Building on that, the choices that humanity makes are awful. Cain kills Abel. The strong become boastful of violence and domination over others. Even after the flood “cleanses” the world for a fresh start, Noah, himself, stumbles into weirdness. And when humankind repopulates, they become unified in an endeavor to reach the heavens for themselves, which will only allow them to cause more trouble and damage than they would otherwise be able to do; so God divides them by language and scatters them. In doing that, He creates some checks and balances that minimize the trouble they can cause.

The beginning of Genesis is the story of the moral choice that humanity made, to seize control of defining good and evil for themselves, and rejecting God’s definition. It does not go well. We do not do well with the choices we make.

While the video ends here, the next portion of Genesis is summarized as the beginning of God’s rescue mission to save and restore humanity through Abraham and his family. We will have to wait for the summary of the rest of Genesis.

I am certain that the overview can be done in different ways and emphasize different aspects of the Big Picture. I think this overview is compelling. The fundamental choice that we all make is whether we will “do it my way” or submit ourselves to God’s way. Will define good and bad for ourselves or accept how God has defined it?

Here is the video: https://www.youtube.com/watch?v=KOUV7mWDI34

What is your take? Is this a good overview?

Two Trees in the Garden

Connecting with nature

“In the middle of the garden were the tree of life and the tree of the knowledge of good and evil.” Gen. 2:10

Sometimes things jump out when I read the Bible. Two days ago, I was reading Genesis, and it struck me:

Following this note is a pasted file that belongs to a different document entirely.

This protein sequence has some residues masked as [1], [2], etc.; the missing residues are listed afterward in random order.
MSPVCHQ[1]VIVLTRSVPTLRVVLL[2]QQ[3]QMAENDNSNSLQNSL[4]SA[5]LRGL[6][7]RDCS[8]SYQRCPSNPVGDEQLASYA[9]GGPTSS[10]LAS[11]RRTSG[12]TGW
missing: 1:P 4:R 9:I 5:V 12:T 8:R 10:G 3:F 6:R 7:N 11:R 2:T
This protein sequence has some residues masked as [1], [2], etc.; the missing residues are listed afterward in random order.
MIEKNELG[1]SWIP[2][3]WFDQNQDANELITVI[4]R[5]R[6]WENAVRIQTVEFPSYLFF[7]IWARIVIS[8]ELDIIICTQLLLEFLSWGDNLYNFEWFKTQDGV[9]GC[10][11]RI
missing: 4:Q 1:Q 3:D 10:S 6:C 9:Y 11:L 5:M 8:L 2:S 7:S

There were two trees mentioned in the garden

The tree of life and the tree of the knowledge of good and evil….

and God only told Adam and Eve they could not eat from one tree – the tree of the knowledge of good and evil.

God did not forbid them to eat of the tree of life.

That suggests that they could have eaten of the tree of life without prohibition, and it struck me: What if Adam and Eve had chosen life? Would there have been a fall? Would God have allowed them to remain in the garden with the tree of knowledge after having partaken of the tree of life?

We can only speculate because Genesis tells us Adam and Eve chose knowledge instead of life. They were drawn to the one tree that God forbade them to eat. It dawns on me that the very act of choosing was a sort of an introduction to that knowledge, and I suspect God knew that they would choose it: the one thing He told them they could not have. What is it in us that we are drawn to the things that we cannot have? Why are we drawn to the things we know we should not have, even over the things that we would rather have?

I suppose some people might choose knowledge again, even knowing that life would be forfeited. Even so, one theme of great literature and art over the centuries is a longing for eternal life. The fountain of youth is the coveted grail. Nothing strikes more darkly at the heart than the certainty of death and takes more of toil on the human heart than the loss of a loved one to its clutches.